The central act of the episode—maybe the central act of the show itself—was no exception. I’m referring, of course, to Jon Snow driving a dagger into the heart of his aunt, his lover, his queen forever and always. After years of buildup, after countless wars and conflicts, Daenerys’s fingers only briefly grazed the thousands of iron blades her ancestor melded before Jon, pouty-faced as ever, did what Tyrion helped convince him had to be done. It was a romantic gesture, pulled off with a passionate final kiss and, again, executed with filmic flair (we heard the dagger enter Daenerys before we saw it). Even more romantic was what came next: Drogon nuzzling his dead mother and then taking out his rage on her killer—not Jon, but the throne.

The real finale was the dragons we found along the way.

For all its cinematic glory, though, “The Iron Throne” was not a movie. It was the conclusion of a long television series, one in which a great many people invested a great deal of time and emotion. In an 80-minute vacuum, the moment of Daenerys’s death might’ve been by turns satisfying and heartbreaking. In such a vacuum, the entire episode might’ve been. But it was impossible not to bring the weight of eight years to the episode. Game of Thrones made its name by being ruthless, unceremoniously killing off heroes and subverting preheld notions of who and what a hero is. In “The Iron Throne,” and the show’s final season more broadly, though, Game of Thrones reverted to the poetic and the predictable. Maybe you didn’t see Bran ultimately ruling the Seven Kingdoms, but it didn’t take his powers of foresight to envision the ends that befell the other Stark children, Jon, Daenerys, Grey Worm, Sam, Tyrion, or the Iron Throne itself. For all the complexity their arcs entailed, their codas were rather conventional: hopeful, even cliché in the case of Jon, who would walk off into the snowy space beyond the wall, noble and all but alone.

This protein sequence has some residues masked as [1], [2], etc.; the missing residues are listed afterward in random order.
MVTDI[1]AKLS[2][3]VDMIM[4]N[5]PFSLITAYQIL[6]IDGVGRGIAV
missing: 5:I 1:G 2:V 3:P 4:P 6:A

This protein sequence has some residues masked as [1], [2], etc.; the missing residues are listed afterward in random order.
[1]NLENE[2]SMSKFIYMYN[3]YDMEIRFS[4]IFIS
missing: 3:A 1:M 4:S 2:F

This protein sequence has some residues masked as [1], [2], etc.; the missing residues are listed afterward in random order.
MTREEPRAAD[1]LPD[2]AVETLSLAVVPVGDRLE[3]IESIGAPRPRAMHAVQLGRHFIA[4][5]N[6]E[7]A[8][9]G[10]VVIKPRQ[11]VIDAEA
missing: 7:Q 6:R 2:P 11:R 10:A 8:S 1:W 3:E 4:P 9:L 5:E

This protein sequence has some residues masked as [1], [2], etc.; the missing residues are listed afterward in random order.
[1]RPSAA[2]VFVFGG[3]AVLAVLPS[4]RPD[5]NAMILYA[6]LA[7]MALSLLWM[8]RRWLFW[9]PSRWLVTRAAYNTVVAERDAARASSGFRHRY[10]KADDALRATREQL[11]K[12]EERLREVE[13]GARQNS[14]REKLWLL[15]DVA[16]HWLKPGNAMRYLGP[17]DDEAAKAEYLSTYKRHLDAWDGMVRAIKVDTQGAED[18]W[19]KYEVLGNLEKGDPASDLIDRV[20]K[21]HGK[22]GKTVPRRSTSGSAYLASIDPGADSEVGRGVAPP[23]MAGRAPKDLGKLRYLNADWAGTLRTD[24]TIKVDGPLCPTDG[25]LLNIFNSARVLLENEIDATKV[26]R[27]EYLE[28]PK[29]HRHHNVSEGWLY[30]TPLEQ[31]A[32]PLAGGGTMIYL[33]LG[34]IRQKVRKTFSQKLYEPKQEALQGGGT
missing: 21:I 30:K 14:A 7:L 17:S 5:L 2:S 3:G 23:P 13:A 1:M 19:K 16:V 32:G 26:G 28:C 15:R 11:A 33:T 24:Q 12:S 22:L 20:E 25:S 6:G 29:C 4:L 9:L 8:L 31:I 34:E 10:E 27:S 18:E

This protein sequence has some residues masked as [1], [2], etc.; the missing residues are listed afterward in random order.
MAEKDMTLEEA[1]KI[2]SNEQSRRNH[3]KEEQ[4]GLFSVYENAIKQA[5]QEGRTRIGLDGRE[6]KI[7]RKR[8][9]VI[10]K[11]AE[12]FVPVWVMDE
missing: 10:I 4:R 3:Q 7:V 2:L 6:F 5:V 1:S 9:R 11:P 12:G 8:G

Ultimately, the show opted to wrap up its story in a meta sort of way. Beyond Bran being chosen to be king because of his story (impressive on paper, underwhelming on the actual show), other threads were tied neatly with pen and paper. We saw Brienne write the final chapter of Jaime Lannister’s story. And Sam, a stand-in for George R.R. Martin, presented the king’s council with A Song of Ice and Fire.

In the aftermath of the episode, though, the moment I’ve found myself returning to is Bran being asked to be king. “Why do you think I came all this way?” he responds. The question is a fair one to ask about the show itself. Why did we come all this way? No one would argue against the power of stories, but stories are only as powerful as the lessons they contain; they aren’t inherently virtuous by dint of being stories. Game of Thrones had a chance to carry an environmental allegory to its logical, disturbing conclusion. It had a chance to otherwise subvert commonly held beliefs and assumptions that we bring to stories one last time. Instead, it opted for fantasy.

Originally Appeared on GQ